Feature-Finding > Pattern Mapping
Processes and colors pixels based on their surrounding image pattern. Available tools for pattern analysis are local two-point correlation properties, mapping of selected FFT intensities, and matching of local FFTs to selected references. This function can take some time to complete depending on the size of the image and Window Size parameter.
After first clicking “Calculate”, a parallel-pool of CPU resources will be created which may take several seconds. This parallel-pool is good for 30 minutes and will not have to be re-created within that time. It is recommended that this function not be run on images larger than 1200×900, and that the window size be kept to 40 pixels or less. Try to resize the image as small as possible for best performance. Pattern Mapping still performs surprisingly well on images which appear pixelated.
- Two-Point Correlation: Calculates the two-point correlation function at each pixel, using a surround window of a specified size. The orientation, size, and shape of the “hotspot” of a pixel-window’s two-point correlation tell you information about the window’s local directionality, the extent of that directionality, and the size of features within the window.
- FFT Mapping: Allows you to define a mask to place around the FFT taken about each pixel, and either sum the intensities or take the peak intensity within the mask. This measurement is then assigned to each pixel. In essence, you are mapping out traits about each pixel’s local FFT, which can reveal local pattern differences in the image. The size of the window taken about the click to define the mask is determined by Window Size. It is often advised to set a large Window Size prior to clicking to define the mask, and then reducing the Window Size to something much smaller to perform the mapping.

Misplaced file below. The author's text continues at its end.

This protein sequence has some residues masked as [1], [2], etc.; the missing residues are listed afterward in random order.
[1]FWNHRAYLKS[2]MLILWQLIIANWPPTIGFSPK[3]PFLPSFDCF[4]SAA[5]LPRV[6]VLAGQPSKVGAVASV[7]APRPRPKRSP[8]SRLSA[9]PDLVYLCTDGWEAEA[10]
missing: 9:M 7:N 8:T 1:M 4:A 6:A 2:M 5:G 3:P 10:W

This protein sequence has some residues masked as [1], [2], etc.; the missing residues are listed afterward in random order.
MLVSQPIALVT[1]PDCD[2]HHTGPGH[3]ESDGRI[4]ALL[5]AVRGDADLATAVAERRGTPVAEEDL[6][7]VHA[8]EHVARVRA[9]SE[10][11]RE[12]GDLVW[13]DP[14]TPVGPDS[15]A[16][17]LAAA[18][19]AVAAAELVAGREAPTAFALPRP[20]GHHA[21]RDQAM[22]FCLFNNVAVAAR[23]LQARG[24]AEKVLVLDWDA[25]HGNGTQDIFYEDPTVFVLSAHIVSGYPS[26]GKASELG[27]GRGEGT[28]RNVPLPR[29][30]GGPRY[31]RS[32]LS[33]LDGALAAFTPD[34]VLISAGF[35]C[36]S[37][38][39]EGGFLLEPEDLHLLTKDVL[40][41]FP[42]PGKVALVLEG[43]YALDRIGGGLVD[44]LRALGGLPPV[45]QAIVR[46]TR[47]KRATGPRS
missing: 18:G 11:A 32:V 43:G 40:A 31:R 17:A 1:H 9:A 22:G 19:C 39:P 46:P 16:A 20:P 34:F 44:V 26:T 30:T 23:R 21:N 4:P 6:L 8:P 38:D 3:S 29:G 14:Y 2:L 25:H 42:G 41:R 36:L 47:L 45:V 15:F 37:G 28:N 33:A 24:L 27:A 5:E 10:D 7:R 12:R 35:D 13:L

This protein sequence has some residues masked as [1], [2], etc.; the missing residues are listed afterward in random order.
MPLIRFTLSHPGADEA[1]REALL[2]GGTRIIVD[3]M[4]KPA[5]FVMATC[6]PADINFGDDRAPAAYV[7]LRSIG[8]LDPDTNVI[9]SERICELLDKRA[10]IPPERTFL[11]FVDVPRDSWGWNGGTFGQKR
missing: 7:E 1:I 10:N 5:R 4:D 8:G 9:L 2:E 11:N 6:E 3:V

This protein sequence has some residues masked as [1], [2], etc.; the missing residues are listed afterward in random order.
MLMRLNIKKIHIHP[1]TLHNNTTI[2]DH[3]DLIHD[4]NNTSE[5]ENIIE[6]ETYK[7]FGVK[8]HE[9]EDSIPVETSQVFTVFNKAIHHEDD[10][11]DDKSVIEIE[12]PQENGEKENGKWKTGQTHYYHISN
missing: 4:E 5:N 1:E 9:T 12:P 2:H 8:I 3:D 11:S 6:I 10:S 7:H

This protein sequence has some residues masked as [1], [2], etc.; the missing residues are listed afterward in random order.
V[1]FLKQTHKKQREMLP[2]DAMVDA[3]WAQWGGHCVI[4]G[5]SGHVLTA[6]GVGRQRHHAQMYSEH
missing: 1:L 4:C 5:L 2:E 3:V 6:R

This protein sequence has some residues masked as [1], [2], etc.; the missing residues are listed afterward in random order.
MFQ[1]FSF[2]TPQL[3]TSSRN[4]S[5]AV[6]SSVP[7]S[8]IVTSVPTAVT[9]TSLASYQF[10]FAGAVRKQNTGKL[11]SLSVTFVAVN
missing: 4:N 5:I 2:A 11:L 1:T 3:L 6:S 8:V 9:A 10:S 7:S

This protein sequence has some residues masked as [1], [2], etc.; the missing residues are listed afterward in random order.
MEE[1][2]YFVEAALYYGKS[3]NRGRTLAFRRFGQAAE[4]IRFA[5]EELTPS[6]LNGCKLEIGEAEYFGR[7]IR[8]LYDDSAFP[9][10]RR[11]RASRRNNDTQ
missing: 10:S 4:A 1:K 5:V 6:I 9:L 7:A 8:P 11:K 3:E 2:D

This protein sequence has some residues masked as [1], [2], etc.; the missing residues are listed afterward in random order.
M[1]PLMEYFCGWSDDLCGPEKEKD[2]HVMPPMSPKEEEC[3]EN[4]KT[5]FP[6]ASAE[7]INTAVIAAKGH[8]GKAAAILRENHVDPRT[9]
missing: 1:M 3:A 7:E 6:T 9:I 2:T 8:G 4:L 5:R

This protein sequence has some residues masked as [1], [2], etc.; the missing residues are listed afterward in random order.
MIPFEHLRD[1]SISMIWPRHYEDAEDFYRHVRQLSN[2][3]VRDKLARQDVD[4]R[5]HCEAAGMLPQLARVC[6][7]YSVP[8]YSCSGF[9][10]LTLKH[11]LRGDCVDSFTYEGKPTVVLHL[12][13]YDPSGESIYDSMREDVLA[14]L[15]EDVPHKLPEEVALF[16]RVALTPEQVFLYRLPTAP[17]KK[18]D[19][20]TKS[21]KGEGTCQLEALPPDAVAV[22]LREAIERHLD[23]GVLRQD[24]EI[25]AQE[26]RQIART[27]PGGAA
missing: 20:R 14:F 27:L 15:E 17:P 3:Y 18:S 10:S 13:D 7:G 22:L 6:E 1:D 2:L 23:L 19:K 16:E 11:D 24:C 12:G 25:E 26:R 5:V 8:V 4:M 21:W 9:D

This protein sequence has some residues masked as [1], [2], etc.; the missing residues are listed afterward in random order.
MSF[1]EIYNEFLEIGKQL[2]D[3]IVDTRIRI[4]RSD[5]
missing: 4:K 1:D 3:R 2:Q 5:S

- FFT Matching: Allows to define a fixed number of reference FFTs (i.e., “fingerprints”) by clicking points within the image. The size of the window taken about each click to define the “fingerprints” is determined by Window Size . Each pixel’s local FFT is then compared to each “fingerprint”, and labeled according to which “fingerprint” it matched the best.
b. Window Size
Window size to consider about each pixel for the pattern map
c. Section Grid
Grid size square length to split the image into sections to avoid out-of-memory issues. A section grid of 3 splits the image in a 3×3 grid and processes each square in series
Calculate pattern map
Mapped parameter to display
f. Colormap and Limits
Colormap to use for display, along with upper and lower limits for the colormap. Click “Auto” to automatically set the default limits.
a. Number of Bins
Use a set number of bins.
b. Bin Size
Use a fixed bin size. Enter the bin size in the same units that were mapped across the image.
Use watershed binning
- Window: Window size for gradient map calculation prior to watershed
- Weakness: Weakness setting for watershed binning
d. -90° Tolerance
Range of angles away from -90 to switch from negative positive (only active for Two-Point Correlation method and and Degrees display)
e. Noise Removal
Requires some kind of binning be done first. Reduces noise within the selected bins by performing Smart Dilation on each bin. Each time you run this tool, it is performed on the current state of the binned map, so be sure to “Undo” the last Noise Removal, if you want the next Noise Removal to be performed on the original binning. Only the last Noise Removal you perform will get saved as part of the Pattern Mapping Recipe step.
Consider feature size (area) when cleaning. Enter critical feature size and Logic for size cleaning.
b. Convex Area/Area
Consider feature convex area/area (shape) when cleaning enter critical feature convex area/area and Logic for convex area/area cleaning.
Consider feature misorientation (value difference from surroundings) when cleaning. Enter critical feature misorientation and logic for convex area/area cleaning.
Iterations for cleaning to loop over. Check or uncheck “Cumulative” to choose whether features get updated with cleaned value as soon as they get removed during an iteration.
a. Segment Bins
Draw white lines in between bins. Enter thickness for lines to draw between bins. At least a binned pattern map is required to use this tool. If there is a cleaned patterned map, the segment bins will operate on that.
Use thresholding to segment pattern map. Enter minimum and maximum values to select in segmentation. If a binned patterned map is present, the segment bins will operate on that, unless there is a cleaned map is present, in which case the segment bins will operate on that.
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